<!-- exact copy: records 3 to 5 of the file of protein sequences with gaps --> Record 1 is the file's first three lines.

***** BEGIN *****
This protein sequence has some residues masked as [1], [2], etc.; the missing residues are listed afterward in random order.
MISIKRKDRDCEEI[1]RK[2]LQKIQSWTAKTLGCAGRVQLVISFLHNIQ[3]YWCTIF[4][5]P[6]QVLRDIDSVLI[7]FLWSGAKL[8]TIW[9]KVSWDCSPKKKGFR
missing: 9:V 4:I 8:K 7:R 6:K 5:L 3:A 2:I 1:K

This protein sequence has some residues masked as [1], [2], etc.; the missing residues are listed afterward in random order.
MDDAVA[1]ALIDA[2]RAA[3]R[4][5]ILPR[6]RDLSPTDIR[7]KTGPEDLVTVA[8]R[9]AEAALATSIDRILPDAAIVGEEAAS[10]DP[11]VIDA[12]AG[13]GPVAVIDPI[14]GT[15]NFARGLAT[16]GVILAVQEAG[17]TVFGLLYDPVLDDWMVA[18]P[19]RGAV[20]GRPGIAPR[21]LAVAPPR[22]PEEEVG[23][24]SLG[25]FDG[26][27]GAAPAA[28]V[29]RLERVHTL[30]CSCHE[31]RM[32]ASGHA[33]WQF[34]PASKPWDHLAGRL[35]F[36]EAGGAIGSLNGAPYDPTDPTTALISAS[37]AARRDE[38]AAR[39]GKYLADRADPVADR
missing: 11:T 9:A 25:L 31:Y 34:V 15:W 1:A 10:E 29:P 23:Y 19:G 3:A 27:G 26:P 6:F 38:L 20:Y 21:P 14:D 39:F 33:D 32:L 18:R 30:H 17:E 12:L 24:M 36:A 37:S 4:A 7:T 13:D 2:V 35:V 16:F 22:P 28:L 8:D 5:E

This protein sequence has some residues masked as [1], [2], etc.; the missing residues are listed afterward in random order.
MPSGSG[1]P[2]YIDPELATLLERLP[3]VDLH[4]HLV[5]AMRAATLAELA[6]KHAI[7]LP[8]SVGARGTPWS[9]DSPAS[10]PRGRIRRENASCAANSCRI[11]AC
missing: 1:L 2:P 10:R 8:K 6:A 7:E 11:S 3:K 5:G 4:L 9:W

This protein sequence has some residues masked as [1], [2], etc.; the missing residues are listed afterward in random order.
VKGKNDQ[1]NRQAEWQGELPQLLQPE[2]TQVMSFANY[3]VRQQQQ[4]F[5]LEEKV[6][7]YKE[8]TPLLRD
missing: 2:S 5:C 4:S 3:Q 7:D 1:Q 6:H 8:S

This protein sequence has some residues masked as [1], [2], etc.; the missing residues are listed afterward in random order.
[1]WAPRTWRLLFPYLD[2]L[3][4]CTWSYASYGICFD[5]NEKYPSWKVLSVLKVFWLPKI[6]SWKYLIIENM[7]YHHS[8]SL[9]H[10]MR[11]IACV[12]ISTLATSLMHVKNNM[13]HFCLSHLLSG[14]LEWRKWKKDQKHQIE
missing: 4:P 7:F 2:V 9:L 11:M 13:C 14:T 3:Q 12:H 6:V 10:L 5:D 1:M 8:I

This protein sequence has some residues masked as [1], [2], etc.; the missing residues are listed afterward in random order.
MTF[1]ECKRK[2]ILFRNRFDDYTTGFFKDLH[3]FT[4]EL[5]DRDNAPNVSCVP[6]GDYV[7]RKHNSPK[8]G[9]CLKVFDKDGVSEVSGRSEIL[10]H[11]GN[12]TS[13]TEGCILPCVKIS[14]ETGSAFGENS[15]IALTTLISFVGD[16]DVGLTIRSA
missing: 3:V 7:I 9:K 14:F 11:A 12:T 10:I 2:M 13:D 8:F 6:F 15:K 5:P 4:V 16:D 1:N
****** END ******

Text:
This protein sequence has some residues masked as [1], [2], etc.; the missing residues are listed afterward in random order.
MPSGSG[1]P[2]YIDPELATLLERLP[3]VDLH[4]HLV[5]AMRAATLAELA[6]KHAI[7]LP[8]SVGARGTPWS[9]DSPAS[10]PRGRIRRENASCAANSCRI[11]AC
missing: 1:L 2:P 10:R 8:K 6:A 7:E 11:S 3:K 5:G 4:L 9:W

This protein sequence has some residues masked as [1], [2], etc.; the missing residues are listed afterward in random order.
VKGKNDQ[1]NRQAEWQGELPQLLQPE[2]TQVMSFANY[3]VRQQQQ[4]F[5]LEEKV[6][7]YKE[8]TPLLRD
missing: 2:S 5:C 4:S 3:Q 7:D 1:Q 6:H 8:S

This protein sequence has some residues masked as [1], [2], etc.; the missing residues are listed afterward in random order.
[1]WAPRTWRLLFPYLD[2]L[3][4]CTWSYASYGICFD[5]NEKYPSWKVLSVLKVFWLPKI[6]SWKYLIIENM[7]YHHS[8]SL[9]H[10]MR[11]IACV[12]ISTLATSLMHVKNNM[13]HFCLSHLLSG[14]LEWRKWKKDQKHQIE
missing: 4:P 7:F 2:V 9:L 11:M 13:C 14:T 3:Q 12:H 6:V 10:L 5:D 1:M 8:I